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CIA considers ‘major’ changes, including breaking up spying, analysis divisions

Tribune-Review
| Thursday, November 20, 2014 10:03 p.m.

WASHINGTON — CIA Director John Brennan is considering sweeping organizational changes that could include breaking up the separate spying and analysis divisions that have been in place for decades to make hybrid units focused on individual regions and threats to security, current and former U.S. intelligence officials said.

The proposal would essentially replicate the structure of the CIA’s Counterterrorism Center and other similar entities in the agency — an idea that reflects the CTC’s expanded role and influence since 9/11.

Officials emphasized that the proposal is in its preliminary stages and could be scaled back or even discarded. The idea has encountered opposition from current and former officials who have voiced concern that it would be too disruptive and might jeopardize critical capabilities and expertise.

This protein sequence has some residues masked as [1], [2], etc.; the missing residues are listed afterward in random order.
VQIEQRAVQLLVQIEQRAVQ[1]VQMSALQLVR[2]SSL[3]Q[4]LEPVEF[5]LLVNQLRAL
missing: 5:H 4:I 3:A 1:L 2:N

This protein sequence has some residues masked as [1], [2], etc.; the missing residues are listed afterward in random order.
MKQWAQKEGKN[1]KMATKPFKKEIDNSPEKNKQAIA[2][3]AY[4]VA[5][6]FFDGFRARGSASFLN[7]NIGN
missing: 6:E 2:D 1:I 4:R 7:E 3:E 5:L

But if Brennan moves forward, officials said, the changes would be among the most ambitious in CIA history — potentially establishing individual centers focused on China, Latin America and other regions or issues for which personnel are now dispersed across different parts of the agency.

“It’s a major deal,” said a former senior CIA official who has worked with Brennan. Asked for an example of a previous reorganization that was similar in scale, he replied, “I don’t think there has been one.”

Brennan appointed an internal CIA committee in September to evaluate the proposal as part of a broader review of the agency’s structure. In a message to the agency’s workforce, he cited the “rising number and complexity of security issues” such as the continued threat of al-Qaida, civil war in Syria and Russia’s incursions in Ukraine.

“I have become increasingly convinced that the time has come to take a fresh look at how we are organized as an agency and at whether our current structure, and ways of doing business, need adjustment,” the message said, according to portions obtained by The Washington Post.

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